The last QP of the sitting could be described in a single word: Scattershot. Apparently everyone was looking to get as many YouTube clips for their MPs’ websites to sustain them through the summer on a variety of topics, so there was very little coherence to any of the debate. Thomas Mulcair asked about F-35s (Harper: We’re rebuilding the Canadian Forces with the equipment our men and women in uniform need!), the cut in funds to minority francophone newspapers (Harper: There’s this funding formula in place, and hey, you ran all kinds of unilingual Anglophone candidates in francophone ridings), and about the myriad ethical lapses of the Conservative front bench (Harper: This was one of the most legislatively productive periods in Canadian history, and you’re an ineffective opposition!). So there. Nycole Turmel then took a turn batting away at those ethical lapses (Paradis: Our government’s done a good job on the economy!) before Bob Rae got up and went after Flaherty’s mortgage announcement earlier in the morning, noting that the new changes return the policy back to where it was in 2006 when the government took office (Harper: We’re being prudent after listening to the experts!). For his final question, Rae noted that it was National Aboriginal Day, and given all of the 1812 celebrations, why hasn’t the government resolved the Six Nations land claims dispute that has been going on since said war. Harper assured him that they were in negotiations, and hey, they have new land claims legislation.
Round two saw Megan Leslie asking about Canada not being on target to reach GHG reduction goals (Rempel: You voted against funding for green programmes and laws to increase penalties), and Jean Crowder, Jonathan Genest-Jourdain, Romeo Saganash, Niki Ashton, Carol Hughes and Pat Martin all took note of it being National Aboriginal Day and asked about different aspects thereof (John Duncan: We’re making First Nations a priority, and hey, Nutrition North is saving northerners money and giving them healthier food choices!). Judy Foote asked about shipbuilding commitments (Ambrose: We’re overseeing the contracts and confident the projects will be delivered), John McKay asked about the “mandate” of the PBO that he’s supposedly overstepping (Clement: In 2009, Carolyn Bennett thought he was going rogue – while Bennett shouted that she was being taken out of context), and Stéphane Dion asked about the closure of the Quebec City rescue centre (Ashfield: There is no change in services). The round closed out with Christine Moore and Matthew Kellway asking about the F-35 procurement, and by extension who is in charge of things at Defence these days (Ambrose: We have a new secretariat! MacKay: You don’t support the troops).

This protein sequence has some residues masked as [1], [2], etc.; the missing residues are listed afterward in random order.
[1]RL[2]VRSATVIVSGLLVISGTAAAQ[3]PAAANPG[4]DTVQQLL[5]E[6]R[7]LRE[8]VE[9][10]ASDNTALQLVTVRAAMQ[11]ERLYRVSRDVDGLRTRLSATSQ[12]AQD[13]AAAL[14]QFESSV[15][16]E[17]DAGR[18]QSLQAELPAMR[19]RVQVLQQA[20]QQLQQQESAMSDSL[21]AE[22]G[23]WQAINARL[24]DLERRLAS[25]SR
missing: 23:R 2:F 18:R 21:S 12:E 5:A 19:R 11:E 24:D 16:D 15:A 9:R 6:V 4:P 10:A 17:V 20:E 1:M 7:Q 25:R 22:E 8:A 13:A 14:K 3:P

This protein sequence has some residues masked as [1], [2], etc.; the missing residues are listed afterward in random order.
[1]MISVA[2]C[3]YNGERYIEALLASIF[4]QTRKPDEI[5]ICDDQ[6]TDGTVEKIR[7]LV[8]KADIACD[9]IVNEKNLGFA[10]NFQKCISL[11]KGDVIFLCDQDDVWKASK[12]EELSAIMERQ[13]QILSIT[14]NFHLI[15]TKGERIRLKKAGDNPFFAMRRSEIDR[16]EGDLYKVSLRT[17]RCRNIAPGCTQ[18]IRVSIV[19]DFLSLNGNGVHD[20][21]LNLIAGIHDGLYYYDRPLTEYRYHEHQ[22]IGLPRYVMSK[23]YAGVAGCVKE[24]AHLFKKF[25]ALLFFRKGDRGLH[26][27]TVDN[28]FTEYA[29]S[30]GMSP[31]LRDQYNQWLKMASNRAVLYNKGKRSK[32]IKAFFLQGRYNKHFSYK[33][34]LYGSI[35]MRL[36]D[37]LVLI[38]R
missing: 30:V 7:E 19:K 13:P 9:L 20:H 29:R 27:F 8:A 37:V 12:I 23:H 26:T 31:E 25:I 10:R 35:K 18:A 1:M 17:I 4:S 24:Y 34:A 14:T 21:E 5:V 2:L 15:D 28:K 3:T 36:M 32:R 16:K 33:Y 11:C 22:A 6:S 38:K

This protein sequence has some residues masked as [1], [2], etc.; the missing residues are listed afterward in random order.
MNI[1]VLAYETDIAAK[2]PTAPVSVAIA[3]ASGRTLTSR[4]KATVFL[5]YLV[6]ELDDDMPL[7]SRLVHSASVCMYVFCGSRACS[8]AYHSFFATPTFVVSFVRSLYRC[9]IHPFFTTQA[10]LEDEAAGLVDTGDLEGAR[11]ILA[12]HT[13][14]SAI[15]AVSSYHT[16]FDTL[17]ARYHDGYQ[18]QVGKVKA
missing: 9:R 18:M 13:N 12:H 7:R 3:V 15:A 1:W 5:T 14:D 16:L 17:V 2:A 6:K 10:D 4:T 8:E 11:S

Round three saw questions on the Community Access Programme, job cuts on military bases, EI changes, families not being better off these days, why the Ethics Committee meeting was shut down today, cuts to Parks Canada in the North, getting the Health Committee to investigate CCSVI studies, science funding, the OAS, and whether the government was doing enough for Quebec.
Oh, and the Speaker did smack down the Conservatives for making improper back-bench suck-up questions that weren’t about government policy, and that they shouldn’t ask about what opposition parties believe. But hey, he’s being partisan, right?
Sartorially speaking, snaps go out to Jonathan Genest-Jourdain for his grey suit with a purple check-patterned shirt and a light tie with a grey grid pattern, and to Judy Foote for a white pant suit and top. Style citations go out to Olivia Chow for a cougarific belted leopard print dress with a lemon yellow sweater, and to the Honourable Member for Warhammer for his swamp green shirt with a cream tie and linen jacket with jeans.